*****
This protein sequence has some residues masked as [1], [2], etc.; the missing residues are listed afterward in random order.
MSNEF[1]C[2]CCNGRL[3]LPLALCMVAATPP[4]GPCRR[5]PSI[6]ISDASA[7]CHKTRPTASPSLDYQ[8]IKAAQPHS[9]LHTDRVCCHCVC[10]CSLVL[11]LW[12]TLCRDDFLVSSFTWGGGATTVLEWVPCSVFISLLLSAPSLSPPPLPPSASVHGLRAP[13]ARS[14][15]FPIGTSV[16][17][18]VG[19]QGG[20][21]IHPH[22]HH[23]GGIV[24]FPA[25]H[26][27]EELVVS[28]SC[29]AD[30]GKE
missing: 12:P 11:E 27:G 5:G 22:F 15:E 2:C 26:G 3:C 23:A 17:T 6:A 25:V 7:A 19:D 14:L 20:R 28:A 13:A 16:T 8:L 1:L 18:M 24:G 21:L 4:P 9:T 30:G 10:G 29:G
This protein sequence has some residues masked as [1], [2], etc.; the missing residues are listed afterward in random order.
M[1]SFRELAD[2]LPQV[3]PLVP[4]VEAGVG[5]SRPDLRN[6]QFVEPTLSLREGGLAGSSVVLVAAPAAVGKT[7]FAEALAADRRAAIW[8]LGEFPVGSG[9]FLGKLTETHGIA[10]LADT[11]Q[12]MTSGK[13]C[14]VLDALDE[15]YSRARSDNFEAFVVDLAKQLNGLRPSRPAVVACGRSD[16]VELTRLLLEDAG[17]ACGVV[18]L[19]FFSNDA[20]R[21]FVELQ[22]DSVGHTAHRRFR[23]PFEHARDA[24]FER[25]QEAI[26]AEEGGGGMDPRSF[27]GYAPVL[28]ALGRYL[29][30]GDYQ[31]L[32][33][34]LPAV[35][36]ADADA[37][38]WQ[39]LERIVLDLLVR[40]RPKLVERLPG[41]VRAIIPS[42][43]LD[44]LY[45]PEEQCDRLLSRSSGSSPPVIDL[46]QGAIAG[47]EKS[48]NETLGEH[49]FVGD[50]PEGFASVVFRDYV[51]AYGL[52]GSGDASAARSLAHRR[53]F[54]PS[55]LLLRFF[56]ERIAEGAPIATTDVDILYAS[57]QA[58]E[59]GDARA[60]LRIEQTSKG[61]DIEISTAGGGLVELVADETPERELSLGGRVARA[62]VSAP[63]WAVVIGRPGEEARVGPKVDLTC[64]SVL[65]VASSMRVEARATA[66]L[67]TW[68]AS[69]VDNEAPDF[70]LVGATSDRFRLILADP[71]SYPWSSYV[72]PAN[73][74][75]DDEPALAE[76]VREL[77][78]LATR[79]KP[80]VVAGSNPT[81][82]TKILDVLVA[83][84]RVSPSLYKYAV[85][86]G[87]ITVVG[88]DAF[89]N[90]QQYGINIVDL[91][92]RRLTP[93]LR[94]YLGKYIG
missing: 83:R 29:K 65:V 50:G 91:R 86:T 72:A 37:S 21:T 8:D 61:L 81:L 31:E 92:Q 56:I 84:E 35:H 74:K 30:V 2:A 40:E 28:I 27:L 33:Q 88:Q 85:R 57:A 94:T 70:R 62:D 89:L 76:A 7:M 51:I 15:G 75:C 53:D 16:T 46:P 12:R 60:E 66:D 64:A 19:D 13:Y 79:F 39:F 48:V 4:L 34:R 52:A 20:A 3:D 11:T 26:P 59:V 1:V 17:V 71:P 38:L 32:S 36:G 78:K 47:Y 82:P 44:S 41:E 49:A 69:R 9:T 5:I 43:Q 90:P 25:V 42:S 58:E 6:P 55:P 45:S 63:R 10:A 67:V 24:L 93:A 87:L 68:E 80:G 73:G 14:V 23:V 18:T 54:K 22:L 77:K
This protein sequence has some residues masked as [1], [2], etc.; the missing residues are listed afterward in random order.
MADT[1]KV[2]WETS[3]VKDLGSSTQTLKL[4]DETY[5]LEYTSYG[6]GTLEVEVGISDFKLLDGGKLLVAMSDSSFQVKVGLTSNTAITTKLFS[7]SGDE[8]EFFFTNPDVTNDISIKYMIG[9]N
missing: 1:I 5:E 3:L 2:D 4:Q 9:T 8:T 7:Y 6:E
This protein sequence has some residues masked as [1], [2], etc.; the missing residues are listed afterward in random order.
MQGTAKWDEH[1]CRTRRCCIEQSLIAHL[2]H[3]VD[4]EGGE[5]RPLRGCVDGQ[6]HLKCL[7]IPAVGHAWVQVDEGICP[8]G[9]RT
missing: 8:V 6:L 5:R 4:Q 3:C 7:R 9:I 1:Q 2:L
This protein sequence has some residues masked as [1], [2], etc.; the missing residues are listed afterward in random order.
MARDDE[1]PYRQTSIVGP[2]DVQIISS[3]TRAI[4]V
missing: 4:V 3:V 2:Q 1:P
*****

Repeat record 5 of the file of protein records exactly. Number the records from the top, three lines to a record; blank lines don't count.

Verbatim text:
This protein sequence has some residues masked as [1], [2], etc.; the missing residues are listed afterward in random order.
MARDDE[1]PYRQTSIVGP[2]DVQIISS[3]TRAI[4]V
missing: 4:V 3:V 2:Q 1:P